There have been some amazing video games based on comic books over the years. In fact, comic books were one of the most commonly mined properties for videos games in the earliest days of the industry. Sure, there have been some terrible games, too, but games like Batman: Arkham City, The Wolf Among Us, Marvel’s Spider-Man, and various others, prove that comics are one of the best places to mine for ideas.
Part of the reasons comic games are great is that they are built from familiar properties. Developers don’t have to put a ton of work into establishing a character or the world since there is a degree to which people already have expectations. That doesn’t mean the games will be boring or without surprise, though. In fact, it’s the opposite.
This is largely consistent with the way comics themselves have functioned over the years. Some of the biggest comic events of all-time result from the breaking of expectations. Take, for example, The Death of Superman, which was written to break the assumption that Superman was invincible. Injustice surprised gamers by depicting a Superman who is far from the noble hero they’re accustomed to. Because we know comic characters can meet virtually any fate, we can’t ever have full confidence in our assumptions and that’s a good thing. We get to see beloved characters in novel circumstances.
Comics are also commonly over-the-top with their action and that means we are more primed to suspend disbelief when something absurd happens. So many games are grounded in gritty realism these days that it can be a relief to swing around New York City or fight in tag-team matches with insanely powerful superheroes in heated combat against Capcom characters.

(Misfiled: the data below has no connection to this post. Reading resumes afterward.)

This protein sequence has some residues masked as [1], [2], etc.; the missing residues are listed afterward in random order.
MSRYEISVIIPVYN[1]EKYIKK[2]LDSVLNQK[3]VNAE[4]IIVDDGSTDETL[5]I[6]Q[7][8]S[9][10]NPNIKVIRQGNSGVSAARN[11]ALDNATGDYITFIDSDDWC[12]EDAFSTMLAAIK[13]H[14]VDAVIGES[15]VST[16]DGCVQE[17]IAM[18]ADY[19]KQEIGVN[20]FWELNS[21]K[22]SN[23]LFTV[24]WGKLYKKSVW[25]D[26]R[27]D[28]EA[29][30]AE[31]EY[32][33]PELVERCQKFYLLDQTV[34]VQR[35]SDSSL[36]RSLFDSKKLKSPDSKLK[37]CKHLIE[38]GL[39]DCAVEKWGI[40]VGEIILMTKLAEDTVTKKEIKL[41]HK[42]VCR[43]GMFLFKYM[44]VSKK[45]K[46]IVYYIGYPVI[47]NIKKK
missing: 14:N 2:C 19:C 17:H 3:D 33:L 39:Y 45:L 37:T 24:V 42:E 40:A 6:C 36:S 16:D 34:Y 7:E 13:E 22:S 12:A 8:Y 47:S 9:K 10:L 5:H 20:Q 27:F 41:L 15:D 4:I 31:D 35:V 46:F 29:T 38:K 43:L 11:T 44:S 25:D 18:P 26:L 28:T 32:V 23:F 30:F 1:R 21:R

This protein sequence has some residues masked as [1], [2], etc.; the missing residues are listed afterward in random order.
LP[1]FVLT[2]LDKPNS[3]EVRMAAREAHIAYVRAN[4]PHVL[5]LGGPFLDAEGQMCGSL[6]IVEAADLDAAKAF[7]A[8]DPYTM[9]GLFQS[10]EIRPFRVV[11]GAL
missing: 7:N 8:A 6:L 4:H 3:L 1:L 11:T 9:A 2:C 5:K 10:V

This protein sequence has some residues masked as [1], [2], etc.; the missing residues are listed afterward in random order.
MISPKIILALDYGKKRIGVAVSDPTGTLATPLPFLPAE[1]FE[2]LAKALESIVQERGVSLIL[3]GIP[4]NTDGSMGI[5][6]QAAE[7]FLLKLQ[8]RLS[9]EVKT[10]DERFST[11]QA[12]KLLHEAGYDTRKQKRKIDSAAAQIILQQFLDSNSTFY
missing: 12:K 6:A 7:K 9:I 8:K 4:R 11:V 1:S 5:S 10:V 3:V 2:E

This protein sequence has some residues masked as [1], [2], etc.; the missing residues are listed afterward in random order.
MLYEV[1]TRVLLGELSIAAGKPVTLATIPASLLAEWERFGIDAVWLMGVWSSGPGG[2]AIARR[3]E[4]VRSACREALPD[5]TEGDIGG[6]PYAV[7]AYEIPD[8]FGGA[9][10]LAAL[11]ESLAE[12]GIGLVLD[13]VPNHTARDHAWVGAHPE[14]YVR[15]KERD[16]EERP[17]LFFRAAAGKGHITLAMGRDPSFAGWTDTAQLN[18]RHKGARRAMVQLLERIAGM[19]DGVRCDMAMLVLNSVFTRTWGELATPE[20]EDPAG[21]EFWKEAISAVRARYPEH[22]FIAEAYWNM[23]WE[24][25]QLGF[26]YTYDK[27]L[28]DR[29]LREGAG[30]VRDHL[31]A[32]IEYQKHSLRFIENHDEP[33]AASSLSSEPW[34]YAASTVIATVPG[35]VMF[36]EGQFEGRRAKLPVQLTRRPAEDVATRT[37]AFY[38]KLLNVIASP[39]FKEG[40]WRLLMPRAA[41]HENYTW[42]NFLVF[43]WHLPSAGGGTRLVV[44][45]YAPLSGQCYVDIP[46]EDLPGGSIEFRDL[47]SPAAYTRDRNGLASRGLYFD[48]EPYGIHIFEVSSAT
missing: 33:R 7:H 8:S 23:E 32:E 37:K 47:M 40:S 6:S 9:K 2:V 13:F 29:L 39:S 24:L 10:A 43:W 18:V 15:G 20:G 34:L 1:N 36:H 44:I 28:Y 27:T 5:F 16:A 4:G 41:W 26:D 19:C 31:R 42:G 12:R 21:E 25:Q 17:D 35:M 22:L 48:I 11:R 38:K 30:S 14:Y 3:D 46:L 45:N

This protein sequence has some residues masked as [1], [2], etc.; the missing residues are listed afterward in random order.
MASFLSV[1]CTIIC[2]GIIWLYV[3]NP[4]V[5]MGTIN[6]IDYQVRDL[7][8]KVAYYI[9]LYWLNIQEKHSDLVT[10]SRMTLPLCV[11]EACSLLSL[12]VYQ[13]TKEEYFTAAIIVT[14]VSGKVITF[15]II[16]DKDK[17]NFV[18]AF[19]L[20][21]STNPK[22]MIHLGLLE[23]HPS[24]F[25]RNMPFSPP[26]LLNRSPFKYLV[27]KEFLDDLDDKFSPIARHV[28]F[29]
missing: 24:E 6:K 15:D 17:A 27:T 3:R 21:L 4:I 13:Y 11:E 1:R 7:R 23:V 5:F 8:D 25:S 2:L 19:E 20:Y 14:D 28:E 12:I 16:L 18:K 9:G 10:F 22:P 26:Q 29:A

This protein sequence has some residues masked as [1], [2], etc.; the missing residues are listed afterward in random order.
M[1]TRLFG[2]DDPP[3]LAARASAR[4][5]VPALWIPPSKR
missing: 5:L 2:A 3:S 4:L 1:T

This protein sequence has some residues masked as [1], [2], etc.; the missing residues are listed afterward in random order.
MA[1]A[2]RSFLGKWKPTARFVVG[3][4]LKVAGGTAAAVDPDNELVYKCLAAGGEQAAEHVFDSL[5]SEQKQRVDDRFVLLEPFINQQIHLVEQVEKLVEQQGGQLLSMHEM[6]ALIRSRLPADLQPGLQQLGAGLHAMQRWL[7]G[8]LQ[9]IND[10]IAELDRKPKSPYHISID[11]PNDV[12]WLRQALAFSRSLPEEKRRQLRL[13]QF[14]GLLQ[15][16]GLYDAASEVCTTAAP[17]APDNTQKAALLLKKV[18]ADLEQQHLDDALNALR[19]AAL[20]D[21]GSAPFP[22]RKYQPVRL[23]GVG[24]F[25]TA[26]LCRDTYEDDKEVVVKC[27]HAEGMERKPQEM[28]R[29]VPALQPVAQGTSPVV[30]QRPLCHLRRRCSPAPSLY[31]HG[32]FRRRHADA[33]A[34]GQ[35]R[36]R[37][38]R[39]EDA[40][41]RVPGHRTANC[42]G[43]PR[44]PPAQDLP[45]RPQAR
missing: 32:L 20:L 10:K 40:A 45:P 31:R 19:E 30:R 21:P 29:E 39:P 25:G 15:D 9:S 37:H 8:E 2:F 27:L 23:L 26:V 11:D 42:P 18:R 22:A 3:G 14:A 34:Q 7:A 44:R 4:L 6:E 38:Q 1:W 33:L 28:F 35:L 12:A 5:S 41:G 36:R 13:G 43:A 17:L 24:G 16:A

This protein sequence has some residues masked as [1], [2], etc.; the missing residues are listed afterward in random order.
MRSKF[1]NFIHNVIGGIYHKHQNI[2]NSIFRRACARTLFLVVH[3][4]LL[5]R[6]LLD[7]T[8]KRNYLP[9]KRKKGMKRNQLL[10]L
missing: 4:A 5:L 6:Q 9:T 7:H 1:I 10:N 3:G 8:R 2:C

And it’s true that print comics, as an industry, have struggled lately. But comic properties are booming across other media. That is because fans just want to keep seeing these characters in new stories. If we think of individual superheroes in the same way we think of genre, it makes sense. There are shared traits between different Batman stories, just as there are similarities between romantic comedies, but those categories can contain multitudes.
Then there’s the obvious fact that video games allow us to experience comics in a new way. We get to have agency over the story and we get to interact with these characters mechanically. Seeing how a developer takes Batman’s abilities and style and translates it into a unique, mechanical experience is part of the fun. The Arkham franchise is incredible at this. It is slow, tactical, tense, and brutal.
It’s probably not a controversial stance to say that more publishers should embrace comics, although I do understand that some gamers are tired of remakes, remasters, and the reuse of old properties. Hell, across television and movies we’re seeing the same franchises crop up again and again. I am not saying that we don’t crave novel, new experiences from gaming. I’m just saying that comics are almost always going to be a safe bet and that there is a lot of variety to be found in them as properties. That’s why comic games are amazing.